Jog log: Early bird

Achievement of the week. I managed to go running twice this week – in the morning before work.

It’s cold and dark. Getting outside and getting started is the challenge.

Running is fun. And overcoming my inner pig dog (only Germans have this) is even better.

UX and Scrum

For future reference:

UX Oxford: Roman Pichler on “UX and Scrum: How do UX and Scrum fit together?” from Oxford Computer Consultants on Vimeo.

Via UX and Scrum.

It’s good to see some discussion of this topic.

It’s a challenging topic. Especially if you have a distributed team with team members in different geographic areas and time zones.

If you prepare designs too far in advance, there’s a high probability that the feature will evolve and change. The designs you make are outdated by the time the developers get there. And all you’re doing is creating waste.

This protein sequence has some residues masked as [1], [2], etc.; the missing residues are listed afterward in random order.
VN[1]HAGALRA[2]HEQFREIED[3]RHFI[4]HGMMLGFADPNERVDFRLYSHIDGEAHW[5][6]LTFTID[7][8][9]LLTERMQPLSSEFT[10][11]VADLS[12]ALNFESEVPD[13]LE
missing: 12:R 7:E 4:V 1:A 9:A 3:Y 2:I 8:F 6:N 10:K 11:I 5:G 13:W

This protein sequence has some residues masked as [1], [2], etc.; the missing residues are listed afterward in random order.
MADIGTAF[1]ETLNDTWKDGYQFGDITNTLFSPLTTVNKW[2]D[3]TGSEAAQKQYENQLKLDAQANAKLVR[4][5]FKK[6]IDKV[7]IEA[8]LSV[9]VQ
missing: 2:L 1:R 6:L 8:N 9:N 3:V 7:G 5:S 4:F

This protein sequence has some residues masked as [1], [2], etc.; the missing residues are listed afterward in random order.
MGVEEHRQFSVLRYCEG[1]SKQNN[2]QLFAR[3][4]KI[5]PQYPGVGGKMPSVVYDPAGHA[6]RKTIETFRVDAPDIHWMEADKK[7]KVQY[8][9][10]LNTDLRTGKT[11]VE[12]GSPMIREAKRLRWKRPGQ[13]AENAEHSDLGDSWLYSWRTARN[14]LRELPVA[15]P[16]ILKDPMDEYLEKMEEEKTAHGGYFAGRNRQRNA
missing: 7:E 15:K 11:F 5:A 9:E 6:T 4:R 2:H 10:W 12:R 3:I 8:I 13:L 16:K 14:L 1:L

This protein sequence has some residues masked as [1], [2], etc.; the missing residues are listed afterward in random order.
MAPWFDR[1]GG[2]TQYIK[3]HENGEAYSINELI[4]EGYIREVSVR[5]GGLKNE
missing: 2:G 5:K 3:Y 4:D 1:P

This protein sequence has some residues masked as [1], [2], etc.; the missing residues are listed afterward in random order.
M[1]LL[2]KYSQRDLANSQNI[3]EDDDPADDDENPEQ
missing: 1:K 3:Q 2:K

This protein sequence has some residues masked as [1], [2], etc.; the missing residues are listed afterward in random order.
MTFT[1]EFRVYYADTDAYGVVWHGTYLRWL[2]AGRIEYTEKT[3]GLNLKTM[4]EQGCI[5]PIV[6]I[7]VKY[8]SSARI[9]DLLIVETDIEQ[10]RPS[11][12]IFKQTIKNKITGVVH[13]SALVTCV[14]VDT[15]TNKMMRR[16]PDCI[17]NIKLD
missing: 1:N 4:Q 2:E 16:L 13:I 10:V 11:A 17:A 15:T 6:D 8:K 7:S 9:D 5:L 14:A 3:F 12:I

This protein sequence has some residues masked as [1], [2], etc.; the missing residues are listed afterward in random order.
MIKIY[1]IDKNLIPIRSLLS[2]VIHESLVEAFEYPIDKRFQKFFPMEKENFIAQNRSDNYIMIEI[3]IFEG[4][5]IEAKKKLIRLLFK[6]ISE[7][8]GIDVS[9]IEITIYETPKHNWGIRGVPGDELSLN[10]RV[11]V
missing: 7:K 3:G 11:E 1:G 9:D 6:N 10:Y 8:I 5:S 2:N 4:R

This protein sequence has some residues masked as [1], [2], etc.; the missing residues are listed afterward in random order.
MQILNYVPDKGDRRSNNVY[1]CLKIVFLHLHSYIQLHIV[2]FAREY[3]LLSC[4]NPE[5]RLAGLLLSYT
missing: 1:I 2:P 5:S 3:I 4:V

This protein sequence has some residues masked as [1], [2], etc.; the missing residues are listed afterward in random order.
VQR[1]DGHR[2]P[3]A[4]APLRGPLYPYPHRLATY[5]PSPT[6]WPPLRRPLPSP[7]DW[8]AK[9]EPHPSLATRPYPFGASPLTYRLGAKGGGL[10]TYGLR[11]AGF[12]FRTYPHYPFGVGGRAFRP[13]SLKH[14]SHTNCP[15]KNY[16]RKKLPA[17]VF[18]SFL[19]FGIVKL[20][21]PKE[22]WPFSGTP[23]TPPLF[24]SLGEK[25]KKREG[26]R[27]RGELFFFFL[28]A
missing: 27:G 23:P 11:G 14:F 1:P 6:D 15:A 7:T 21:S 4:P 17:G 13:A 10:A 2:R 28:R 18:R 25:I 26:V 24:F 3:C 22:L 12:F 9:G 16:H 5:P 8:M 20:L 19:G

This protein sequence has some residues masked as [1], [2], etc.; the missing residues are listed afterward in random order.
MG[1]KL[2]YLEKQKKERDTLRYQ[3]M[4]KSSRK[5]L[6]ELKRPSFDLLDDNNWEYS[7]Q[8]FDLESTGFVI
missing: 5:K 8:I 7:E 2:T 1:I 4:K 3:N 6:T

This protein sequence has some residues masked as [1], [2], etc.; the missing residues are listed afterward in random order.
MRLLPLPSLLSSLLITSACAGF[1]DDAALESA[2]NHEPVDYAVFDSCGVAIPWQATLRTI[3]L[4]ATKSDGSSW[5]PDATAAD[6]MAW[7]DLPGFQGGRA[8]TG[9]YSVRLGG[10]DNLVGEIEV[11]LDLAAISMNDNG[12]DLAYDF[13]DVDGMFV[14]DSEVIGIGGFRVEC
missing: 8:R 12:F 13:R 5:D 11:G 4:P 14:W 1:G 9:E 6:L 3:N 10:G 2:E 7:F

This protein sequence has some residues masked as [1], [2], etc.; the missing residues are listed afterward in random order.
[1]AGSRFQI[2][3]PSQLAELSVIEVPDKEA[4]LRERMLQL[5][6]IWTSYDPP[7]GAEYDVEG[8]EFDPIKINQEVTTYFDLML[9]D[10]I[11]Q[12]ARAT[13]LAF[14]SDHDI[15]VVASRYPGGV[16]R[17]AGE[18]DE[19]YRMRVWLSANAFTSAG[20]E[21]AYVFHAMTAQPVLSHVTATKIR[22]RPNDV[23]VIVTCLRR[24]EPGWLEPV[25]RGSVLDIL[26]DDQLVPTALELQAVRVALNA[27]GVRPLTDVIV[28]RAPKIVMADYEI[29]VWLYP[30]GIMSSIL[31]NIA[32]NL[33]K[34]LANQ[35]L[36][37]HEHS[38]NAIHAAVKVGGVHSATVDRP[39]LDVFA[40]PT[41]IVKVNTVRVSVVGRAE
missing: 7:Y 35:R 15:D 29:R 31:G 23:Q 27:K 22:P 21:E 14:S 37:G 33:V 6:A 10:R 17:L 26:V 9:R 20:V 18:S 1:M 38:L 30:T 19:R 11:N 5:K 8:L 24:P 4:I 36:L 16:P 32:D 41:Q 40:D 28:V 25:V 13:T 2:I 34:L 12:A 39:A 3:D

If you’re designing too close to a sprint (e.g. in the week before it will be implemented), there is a high risk that the designer and UX questions show what’s missing in the user story. This starts discussions with the product owner and other stakeholders. In my experience, it’s the wireframes and the screens that trigger more and deeper responses and discussions from product owners and project leaders, compared to their own written business requirements.

In general, the UX discussion gets very difficult if there is not enough information on the end-user and how they will use the app; no direct access to real clients for questions and surveys.